When it comes to selecting an activity, Dr. Cohen says it’s important to provide a variety of options while ensuring your child is still pursuing her individual interests. For younger kids, a ranking system may prove useful in making choices. “Put together a list of possibilities in your neighborhood [including] arts and crafts, photography, dance, music, theater, Little League, and so on,” Dr. Lieberman recommends. “Then ask your child to rank them in the order they like best, so that they feel like they have chosen to do this.”

If your little one isn’t interested in conventional after-school activities, find alternative ways to engage her passions, and eventually an appropriate extracurricular may develop. “I see what their interests are, and try to extrapolate from there. Do they have a sudden interest in Detective Pikachu? I’ll see if there’s some sort of sleuthing or mystery club they can do,” says Alexa DeKalb, a mother of three living in Manhattan. “I understand the Ivy League isn’t going to offer a scholarship for ‘Most Encyclopedia Brown Books Read,’ but that’s fine—if it makes my kid passionate, maybe it’ll lead to a junior internship with a police department, and that’s something they could write about!”

In addition to personal interests, it’s also important to factor in logistics, such as time commitment, travel time, cost, and scheduling conflicts. Maybe your little one feels equally passionate about soccer and chess, but chess only meets once a week whereas soccer meets three days a week. Soccer will require certain, potentially costly, gear such as cleats, uniforms, and shin guards. You might have to drive out of town for games if he advances to the travel team. In this situation, your choice of extracurricular may come down to logistics.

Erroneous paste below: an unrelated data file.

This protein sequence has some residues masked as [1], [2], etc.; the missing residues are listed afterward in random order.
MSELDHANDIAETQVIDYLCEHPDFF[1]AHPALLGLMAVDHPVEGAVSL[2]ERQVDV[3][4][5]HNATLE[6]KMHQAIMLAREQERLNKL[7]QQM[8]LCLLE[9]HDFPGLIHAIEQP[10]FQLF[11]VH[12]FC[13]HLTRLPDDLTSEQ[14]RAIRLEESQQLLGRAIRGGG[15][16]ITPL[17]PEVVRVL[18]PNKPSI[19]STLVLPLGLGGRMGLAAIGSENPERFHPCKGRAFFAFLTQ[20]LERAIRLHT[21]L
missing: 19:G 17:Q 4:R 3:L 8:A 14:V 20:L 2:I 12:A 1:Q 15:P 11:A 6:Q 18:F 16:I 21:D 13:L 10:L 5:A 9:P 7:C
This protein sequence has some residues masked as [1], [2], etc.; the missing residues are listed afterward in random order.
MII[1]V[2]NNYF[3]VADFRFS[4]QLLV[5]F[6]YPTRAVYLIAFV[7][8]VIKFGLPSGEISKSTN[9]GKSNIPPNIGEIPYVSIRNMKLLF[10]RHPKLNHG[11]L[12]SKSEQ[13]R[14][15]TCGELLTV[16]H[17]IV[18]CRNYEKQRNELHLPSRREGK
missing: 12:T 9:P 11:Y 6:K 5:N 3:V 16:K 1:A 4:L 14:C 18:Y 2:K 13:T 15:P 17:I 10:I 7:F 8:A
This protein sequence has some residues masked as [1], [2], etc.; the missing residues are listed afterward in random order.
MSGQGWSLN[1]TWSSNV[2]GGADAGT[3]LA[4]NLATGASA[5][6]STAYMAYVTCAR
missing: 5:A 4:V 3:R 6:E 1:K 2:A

The Ideal Number of Activities Depends on Your Child

When crafting your child’s schedule, it can be a balancing act between ensuring she can explore all of her interests without overwhelming her. It may be a case of trial and error to figure out what your kid’s individual threshold is. “Start with one after-school activity, then gradually add more as your child seems able to handle a more intense schedule,” Dr. Lieberman suggests.

During this time of testing the limits of your child’s energy and focus, it’s important to make sure he isn’t losing sight of the things that may be important to your family—academics, family dinners, religious practices, etc. “Older elementary children have great after-school options including music, theater, and sports, but also have a great risk of being over-scheduled,” says Elizabeth Malson, president of Amslee Institute, an online technical school specializing in child care. “Ideally, families should pick one or two activities at a time, ensuring plenty of time for academics and health.” Make sure activities he participates in aren’t infringing on his sleep schedule or friendships.

Also, if one of your kids can balance a different activity each day of the week, it doesn’t necessarily mean her sibling will be able to do the same. “Every student is different, so there is no magic number of hours that should be devoted to after-school activities: One pre-teen might be able to balance three to four pursuits while another student might feel totally overwhelmed,” Dr. Cohen says. “At the end of the day, parents should sit down with their student, brainstorm a list of activities to pursue, and create a schedule that feels manageable for the student.”

Communication and flexibility with your child are incredibly important when it comes to setting a schedule that works for both of you. After all, these activities can be the groundwork for a future degree, career, or lifelong interest.

RELATED: Check out our guide to awesome after-school activities for kids in NYC

Anja Webb

Author: Anja Webb, a recent graduate of New York University, is an assistant editor at NYMetroParents. She can usually be found doing yoga, eating acai bowls, and playing excessive amounts of Xbox. See More